What about access to the health system. Immediate access to Auslan interpreting at entry points of hospitals and places of crisis intervention. This comes under health doesn’t it? What about programs like weight watchers, Alcoholics Anonymous, drug and alcohol rehabilitation or simply fitness programs? All of these contribute to members of the Deaf community being healthy. Like it or not there is much that the Deaf community can achieve to become healthy and strong under the health umbrella. Culture and linguistics wont carry the message alone.

The problem is that word hearing.  As soon as people read hearing health they start to think about fixing and curing. It promotes the stereotype that deafness is a deficit that needs to be fixed. This is something that many in the Deaf community abhor, myself included. That said, I think its a bold and clever move by Deafness Forum to target this area. As I said the Deaf community have had no qualms accepting disability money to survive until now. Why not health?

The majority of people that have a hearing loss acquire their hearing loss much later in life. They want to be fixed. They want programs that will protect their hearing. They want support programs for things that make their lives hell such as tinnitus and Menieres Disease.  We should not begrudge them that. What we can do is find the avenues that health will benefit the Deaf community.  Access to the health system, mental health and well-being are paramount among them.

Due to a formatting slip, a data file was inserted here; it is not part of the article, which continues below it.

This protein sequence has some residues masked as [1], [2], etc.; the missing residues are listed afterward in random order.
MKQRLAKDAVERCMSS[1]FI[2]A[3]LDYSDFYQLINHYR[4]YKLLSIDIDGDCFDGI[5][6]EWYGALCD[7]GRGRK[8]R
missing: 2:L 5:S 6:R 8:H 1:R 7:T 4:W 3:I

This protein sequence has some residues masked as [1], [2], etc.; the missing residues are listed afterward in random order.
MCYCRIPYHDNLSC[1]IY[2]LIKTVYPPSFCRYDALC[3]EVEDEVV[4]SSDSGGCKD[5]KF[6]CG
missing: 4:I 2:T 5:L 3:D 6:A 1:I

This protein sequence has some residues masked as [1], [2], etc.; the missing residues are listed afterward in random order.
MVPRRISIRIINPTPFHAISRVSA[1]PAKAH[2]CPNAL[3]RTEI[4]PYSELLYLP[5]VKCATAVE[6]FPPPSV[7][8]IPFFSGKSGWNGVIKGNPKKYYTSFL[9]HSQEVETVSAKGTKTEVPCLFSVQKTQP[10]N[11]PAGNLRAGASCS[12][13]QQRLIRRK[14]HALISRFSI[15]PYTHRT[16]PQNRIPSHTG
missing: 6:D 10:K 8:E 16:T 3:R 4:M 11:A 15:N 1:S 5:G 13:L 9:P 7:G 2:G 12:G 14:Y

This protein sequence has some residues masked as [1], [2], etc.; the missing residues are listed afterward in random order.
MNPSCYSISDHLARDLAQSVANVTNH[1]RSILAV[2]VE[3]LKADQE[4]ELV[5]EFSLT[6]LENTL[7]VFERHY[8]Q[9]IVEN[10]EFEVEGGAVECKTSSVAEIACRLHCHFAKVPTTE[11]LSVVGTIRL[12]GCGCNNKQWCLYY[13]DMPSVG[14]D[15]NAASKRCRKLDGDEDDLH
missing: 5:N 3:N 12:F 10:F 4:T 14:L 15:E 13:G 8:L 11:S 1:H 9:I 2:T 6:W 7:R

Deafness Forum have created a very slick and professional campaign.  They even have a Facebook page –   You will note the slogan, Break the Sound Barrier. Members of the Deaf community will hate it, as I do. I warned Deafness Forum away from the use of such catchy phrases. I reasoned that hearing health was stereotypical enough without adding to it. I reasoned that for many people no amount of sound will benefit and that the issue was about access and well-being and we needed a focus on that. All to no avail. You can’t win them all. I just know that this slogan is going to make it even more difficult to get the Deaf community onside.  Hearing Health was hard enough.